U.S. map plot

There are a few interesting things that fall out of this simple rule. For instance, every point on each line segment the exact same distance from the two nearest capitals. As you move along it, you get closer to both capitals and then farther from both capitals, but it would be exactly the same to go to one or the other.

You also start seeing this pattern emerge in nature. Like when you put bubbles together, they settle down into a 3D Voronoi diagram, their membranes farthest from the "center" of each bubble:

Soap bubbles

You can also use all kinds of distance measurements. No need to stick to "crow flies" distances. Here's a Voronoi diagram using "Manhattan distance," which is basically how far you'd have to walk if you were a pedestrian in a city:

Want to see diagrams of points in motion? Check out the videos on Alex Beutel's website.

If you think this stuff is cool, check out all the examples and uses of it on Wikipedia!

UPDATE: Carlos Rey pointed me to this Voronoi Reese's cup!

from Reddit


WAIT! Come back! Hear me out. I found this great app that solves many of my money-managing problems like a DREAM, and I'm even finding that it's changing the way I think about how I spend my time. Check it out.

Money is hard

I'm pretty OK with money. I've read a couple books about it. I track things, I look at graphs, I spend less than I earn, I have a non-fancy apartment so that my biggest recurring cost is low. I even made a budget in a spreadsheet, and used actual average spending numbers and everything.

But I found that two things kept tripping me up. First, although I had great reports I could run at the end of the month, I never knew if I was ahead or behind at any given day.

So when I had a purchasing decision—buy that rad shirt in the window? Buy a round for my friends? Take the train late at night, including the 20-minute transfer, or spring for a cab?—I never knew which way to lean in the moment. It didn't help that my rent money sat around all month until the 25th, inflating my bank balance. It made me feel both power (look at that money) and looming dread (most of that money will go away soon).

The second problem is that my spending tends to be spiky, which I think is pretty normal. Christmas gifts. Surprising tax bills. Buying plane tickets and hotels for a vacation. So even if the graphs in a spendy month look pretty bad, did I save up enough in the boring months to cover it? Those months were confusing—I always felt like I'd probably be fine, but I could never really prove it.

One day I sat down and subtracted a year's spending from a year's earnings, and I was embarrassed to find that my savings rate[1] was much lower than I'd thought—and much lower than was in my spreadsheet plan.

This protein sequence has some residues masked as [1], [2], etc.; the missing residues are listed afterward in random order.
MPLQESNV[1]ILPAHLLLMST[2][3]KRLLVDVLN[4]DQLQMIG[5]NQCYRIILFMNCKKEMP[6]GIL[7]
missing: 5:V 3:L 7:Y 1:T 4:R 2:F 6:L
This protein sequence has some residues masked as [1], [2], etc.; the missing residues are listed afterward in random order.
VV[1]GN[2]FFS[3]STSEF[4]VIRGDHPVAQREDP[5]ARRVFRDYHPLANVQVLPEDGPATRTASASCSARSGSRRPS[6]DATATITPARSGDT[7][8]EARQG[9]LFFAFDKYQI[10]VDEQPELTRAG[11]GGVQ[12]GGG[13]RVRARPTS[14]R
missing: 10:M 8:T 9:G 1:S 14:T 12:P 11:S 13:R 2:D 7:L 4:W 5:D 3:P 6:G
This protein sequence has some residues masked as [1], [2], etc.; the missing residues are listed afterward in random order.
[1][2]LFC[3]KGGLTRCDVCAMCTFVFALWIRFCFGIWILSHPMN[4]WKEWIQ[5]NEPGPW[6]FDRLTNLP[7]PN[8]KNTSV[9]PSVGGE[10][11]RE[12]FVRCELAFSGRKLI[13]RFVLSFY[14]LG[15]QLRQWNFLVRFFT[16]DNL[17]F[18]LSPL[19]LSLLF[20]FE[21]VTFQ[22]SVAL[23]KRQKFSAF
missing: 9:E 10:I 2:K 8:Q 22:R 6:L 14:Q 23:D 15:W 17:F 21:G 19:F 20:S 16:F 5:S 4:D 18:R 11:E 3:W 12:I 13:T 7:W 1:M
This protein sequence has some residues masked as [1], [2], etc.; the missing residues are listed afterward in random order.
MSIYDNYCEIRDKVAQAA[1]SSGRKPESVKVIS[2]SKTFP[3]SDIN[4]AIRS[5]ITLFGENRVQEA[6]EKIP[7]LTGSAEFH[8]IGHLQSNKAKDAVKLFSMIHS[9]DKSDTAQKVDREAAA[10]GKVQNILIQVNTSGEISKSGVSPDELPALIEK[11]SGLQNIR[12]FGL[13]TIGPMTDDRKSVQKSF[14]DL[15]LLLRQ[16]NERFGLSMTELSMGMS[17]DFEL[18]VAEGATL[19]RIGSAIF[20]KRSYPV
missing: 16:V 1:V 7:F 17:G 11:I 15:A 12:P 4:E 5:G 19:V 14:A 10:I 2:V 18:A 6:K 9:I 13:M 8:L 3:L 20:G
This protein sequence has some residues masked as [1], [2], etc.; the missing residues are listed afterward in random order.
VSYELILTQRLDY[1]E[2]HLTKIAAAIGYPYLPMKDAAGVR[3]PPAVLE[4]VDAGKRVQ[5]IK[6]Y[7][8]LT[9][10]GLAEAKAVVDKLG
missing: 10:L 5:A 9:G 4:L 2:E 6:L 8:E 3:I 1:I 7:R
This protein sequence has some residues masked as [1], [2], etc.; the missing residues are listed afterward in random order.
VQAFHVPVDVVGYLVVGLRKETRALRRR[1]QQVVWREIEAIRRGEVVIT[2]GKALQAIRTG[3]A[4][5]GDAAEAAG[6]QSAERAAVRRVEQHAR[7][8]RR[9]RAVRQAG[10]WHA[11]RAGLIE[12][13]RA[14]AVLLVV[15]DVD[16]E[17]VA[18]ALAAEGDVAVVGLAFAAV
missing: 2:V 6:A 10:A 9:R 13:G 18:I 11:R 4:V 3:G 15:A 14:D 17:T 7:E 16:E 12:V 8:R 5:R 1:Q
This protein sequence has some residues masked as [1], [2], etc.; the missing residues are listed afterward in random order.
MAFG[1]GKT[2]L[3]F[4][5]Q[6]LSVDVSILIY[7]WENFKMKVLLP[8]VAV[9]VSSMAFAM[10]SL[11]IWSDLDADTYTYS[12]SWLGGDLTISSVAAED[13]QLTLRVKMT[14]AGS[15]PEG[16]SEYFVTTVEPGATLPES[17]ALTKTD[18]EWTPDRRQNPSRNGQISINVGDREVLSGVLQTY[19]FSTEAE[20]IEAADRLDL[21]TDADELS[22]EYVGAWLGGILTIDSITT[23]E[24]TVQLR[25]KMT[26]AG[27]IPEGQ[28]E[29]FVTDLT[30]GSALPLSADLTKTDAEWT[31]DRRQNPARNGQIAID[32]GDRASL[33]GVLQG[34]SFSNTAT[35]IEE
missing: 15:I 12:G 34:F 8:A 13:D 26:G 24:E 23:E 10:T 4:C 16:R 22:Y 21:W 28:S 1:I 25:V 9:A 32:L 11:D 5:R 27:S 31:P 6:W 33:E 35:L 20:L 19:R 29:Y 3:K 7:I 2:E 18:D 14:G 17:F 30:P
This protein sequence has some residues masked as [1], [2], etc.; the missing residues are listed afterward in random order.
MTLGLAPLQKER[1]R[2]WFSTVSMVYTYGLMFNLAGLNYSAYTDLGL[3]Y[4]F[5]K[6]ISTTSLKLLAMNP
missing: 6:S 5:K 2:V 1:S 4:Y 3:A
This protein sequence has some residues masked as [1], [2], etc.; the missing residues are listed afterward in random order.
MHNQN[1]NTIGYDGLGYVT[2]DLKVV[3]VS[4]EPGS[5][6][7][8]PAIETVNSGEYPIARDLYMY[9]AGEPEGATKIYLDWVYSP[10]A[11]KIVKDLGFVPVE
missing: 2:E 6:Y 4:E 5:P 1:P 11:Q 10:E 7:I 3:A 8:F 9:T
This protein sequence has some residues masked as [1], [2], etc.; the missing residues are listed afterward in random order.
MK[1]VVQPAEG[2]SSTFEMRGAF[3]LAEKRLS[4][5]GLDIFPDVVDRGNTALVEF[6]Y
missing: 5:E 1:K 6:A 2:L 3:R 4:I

I was in the middle of working out an elaborate system to solve these two problems—something involving recurring transfers for the month's discretionary money onto a debit card whose remaining balance would be a really simple pacing bar—when I flipped through the XOXO Slack #money channel, and ten people in a row had strongly recommended YNAB. I Googled around a little more, and person after person said it had changed their financial life. I cracked it open.

Y U Use YNAB?

It's a little hard to tell from the judgey name and salesy website, so here's the gist: it's a system for thinking about what's most important in your life and getting really clear on your priorities.

Oh, and by the way, it's also a money app. They're very clear that they're an education company first, which is awesome, as most of money managing is emotional, not logistical. They get it.

Once you get set up with your accounts connected and whatnot, the basic workflow is this: take your previous month's earnings and decide what categories you're going to spend them on. When you spend money, it gets taken out of that category. If you overspent in that category, no problem, just reassign unused dollars from another category. There's a mobile app you can use to check on the fly how much you have left in each category for the month.

So much awesome

I know that sounds dry and utterly expected. Here is why it feels so different from every other system I've tried:

  1. Money is a zero-sum game. If you spend more in one area it makes you actively pick where to spend less. No more willy-nilly "I don't usually spend a lot so this will probably even out, right?" jibber jabber.
  2. Dollars feel more precious, because I see what else I could be doing with them.
  3. You have to think about what's most important. Last month I couldn't fund every category I wanted to, so I had to make some hard decisions about what was most important and what could wait.
  4. I know exactly where I stand at any point in the month! No more wondering. Decisions get simpler (not easier, though).
  5. Planned spending doesn't look like reckless spending any more. Instead of a Net Income line in the red, I see my dollars safely waiting there to do their jobs until I need them.

It's all about making the abstract squishy things about money tangible and easier to reason about.

After a few weeks of using this, I'm actually excited to try spend less so that I can roll more into savings. I've literally never felt that way before.

Hours are basically dollars

I totally wasn't expecting this to change the way I see my calendar.

But think about it: time seems infinite, but it's not. Wait But Why lays this out really clearly when he draws every single day in a 90-year-old person's entire life on a single sheet of paper. He goes on:

Not counting Wait But Why research, I read about five books a year, so even though it feels like I’ll read an endless number of books in the future, I actually have to choose only 300 of all the books out there to read and accept that I’ll sign off for eternity without knowing what goes on in all the rest.

Yep.

So what about hours? After using YNAB for a bit, hours suddenly seem less squishy. We get exactly 24 of them every day. I can give them jobs, just like I give my dollars jobs, deciding to spend this one on family, that one on learning.

And if I fart around on the Internet, not only can I not spend that hour on the important things, but then it is gone forever. [2]

Check out YNAB and see what you think. I strongly recommend plugging in your actual numbers and trying it for a few weeks—most of this didn't hit me right away.


  1. I'm not paycheck-to-paycheck, but if you are, never fear—the app is mostly designed with you in mind. There's a big focus on building a cushion and getting out of credit card debt. ↩︎

  2. The furious writing of this post tonight is brought to you by that realization. ↩︎